Shushan, the City of Lilies. They chose it as their chief
city for three reasons; it was nearer to their old home,
Persia, it was cooler than Babylon because of the neigh-
bouring mountains, and.lastly, and above all, it had the
best water in the world. The water of the river Choaspes
was so much esteemed for its freshness, its clearness,
and its salubrity, that the Persian kings would drink no
other; they had it carried with them wherever they
went; even when they undertook long warlike expeditions,
the water of the Choaspes was considered a necessary
provision for the journey.
The City of Lilies, in the days of the Rab-shakeh, was
a perfect fairy-land of beauty, surrounded as it was by
fruit-gardens and corn-fields; the white houses standing
out from amongst dark palm trees, and the high walls
encircled by groves of citron and lemon trees. As the
Rab-shakeh walks along the air is scented with their
blossoms, and with the sweet fragrance of the countless
Shushan lilies, growing beside the margin of the
sparkling rivers.
Above him, in the midst of the city, stands his lordly
home. It may well be a magnificent place, for it is the
palace of the greatest king in the world, the mighty King

of Persia. The palace in which the Rab-shakeh lives is
not the old palace in which Daniel stayed when he
visited Shushan; it is quite a new building, built only
forty years before by the great Ahasuerus, the husband
of Queen Esther. It was to celebrate the opening of
this gigantic palace that the enormous and magnificent
feast of which we read in Esther i., was given by the
Persian monarch, who was its founder.
This new palace was built on a high platform of stone
and brick, and the view from its windows of the green
plain, of the shining rivers, of the gardens filled with
fruit trees and flowers, and of the snow-clad mountains
in the distance, was magnificent in the extreme. In the
centre of the palace was a large hall filled with pillars,
one of the finest buildings in the world, and round this
hall were built the grand reception rooms of the king.
The ruins of Shushan, the City of Lilies, were discovered
by Sir Fenwick Williams in the year 1851, and the bases
of the very pillars which supported the roof of the great
Rab-shakeh's splendid home may be seen this very day
on the plain between the two rivers.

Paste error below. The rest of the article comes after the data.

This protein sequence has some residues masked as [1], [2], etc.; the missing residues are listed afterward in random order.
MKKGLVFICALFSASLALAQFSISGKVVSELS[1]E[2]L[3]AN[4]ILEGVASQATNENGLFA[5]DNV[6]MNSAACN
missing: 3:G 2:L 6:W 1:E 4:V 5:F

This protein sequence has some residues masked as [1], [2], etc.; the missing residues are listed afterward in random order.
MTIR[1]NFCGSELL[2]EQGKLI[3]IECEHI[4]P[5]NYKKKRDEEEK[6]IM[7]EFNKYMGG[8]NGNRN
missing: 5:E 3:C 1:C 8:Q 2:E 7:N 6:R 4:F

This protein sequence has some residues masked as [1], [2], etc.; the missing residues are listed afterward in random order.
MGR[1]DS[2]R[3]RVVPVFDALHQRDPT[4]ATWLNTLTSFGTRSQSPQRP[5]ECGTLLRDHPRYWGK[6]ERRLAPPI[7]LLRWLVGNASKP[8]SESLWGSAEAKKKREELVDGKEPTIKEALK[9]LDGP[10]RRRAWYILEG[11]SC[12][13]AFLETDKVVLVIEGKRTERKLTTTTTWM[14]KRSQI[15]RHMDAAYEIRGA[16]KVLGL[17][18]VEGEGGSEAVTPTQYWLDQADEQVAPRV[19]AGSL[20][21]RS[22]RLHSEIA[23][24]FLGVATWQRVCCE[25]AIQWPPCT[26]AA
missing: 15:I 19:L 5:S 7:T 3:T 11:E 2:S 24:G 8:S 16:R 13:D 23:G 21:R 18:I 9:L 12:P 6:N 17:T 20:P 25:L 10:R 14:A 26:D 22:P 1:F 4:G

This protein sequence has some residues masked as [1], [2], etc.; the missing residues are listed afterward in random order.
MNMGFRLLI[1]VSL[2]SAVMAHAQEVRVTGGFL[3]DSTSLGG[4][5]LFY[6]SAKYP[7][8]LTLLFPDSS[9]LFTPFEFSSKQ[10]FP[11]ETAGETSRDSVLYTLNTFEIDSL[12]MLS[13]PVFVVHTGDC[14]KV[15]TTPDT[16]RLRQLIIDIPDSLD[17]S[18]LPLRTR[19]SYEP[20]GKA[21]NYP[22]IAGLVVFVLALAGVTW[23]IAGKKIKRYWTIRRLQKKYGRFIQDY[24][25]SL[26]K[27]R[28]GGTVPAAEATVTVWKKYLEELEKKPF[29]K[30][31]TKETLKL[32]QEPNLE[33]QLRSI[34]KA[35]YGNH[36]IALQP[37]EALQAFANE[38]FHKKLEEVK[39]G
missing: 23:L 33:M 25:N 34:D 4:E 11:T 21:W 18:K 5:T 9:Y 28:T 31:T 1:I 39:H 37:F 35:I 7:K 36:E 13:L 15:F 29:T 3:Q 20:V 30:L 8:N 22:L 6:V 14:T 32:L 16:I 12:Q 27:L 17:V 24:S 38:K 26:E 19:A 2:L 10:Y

But who was this Rab-shakeh, and how came he to
live in the most glorious palace in the world ? He was
a Jew, a foreigner, a descendant of those Jews whom
Nebuchadnezzar took captive, and carried into Assyria.
Yet, although one of an alien race, we find him in one of
the highest offices of the Persian court, namely, the
office of Rab-shakeh.
This word Rab, so often found in the Bible, is a
Chaldean word which means Master. Thus, in the New
Testament, we find the Jewish teachers often addressed
by the title Rabbi, Master. But the title Rab was also


used in speaking of the highest officials in an Eastern
court. Three such titles we find in the Bible:
Jer. xxxix. 13. RAB-SAuIS, Master of the Eunuchs.
SERAB-MAG, Master of the Magi.
2 Kings xviii. 17. RAB-SHAKEH, Master of the Cup-
This last office, that of Rab-shakeh, was a very
important and responsible one. It was the duty of the
man who held it to take charge of the king's wine, to
ensure that no poison was put into it, and to present it
in a jewelled cup to the king at the royal banquets. It
was a position of great trust and power; great trust,
because the king's life rested in the cup-bearer's keeping;
great power, because whilst the Persian monarchs,
believing that familiarity breeds contempt, kept them-
selves secluded from the public gaze, and admitted very
few to their august presence, the cup-bearer had access
at all times to the king, and had the opportunity of
speaking to him which was denied to others.
Strange that a Jew, one of a captive race, should be
chosen to fill so important a post. But King Artaxerxes
knew his man. He felt he could trust him fully, and he
was not disappointed in his confidence, for the great
Rab-shakeh served a higher Master than the King of
Persia, he was a faithful servant of the God of Heaven.
The Rab-shakeh's name was Nehemiah, a name chosen
by his parents, not as a fancy name or as a family name,
but chosen for the same reason which usually influenced
Jewish parents in the selection of names for their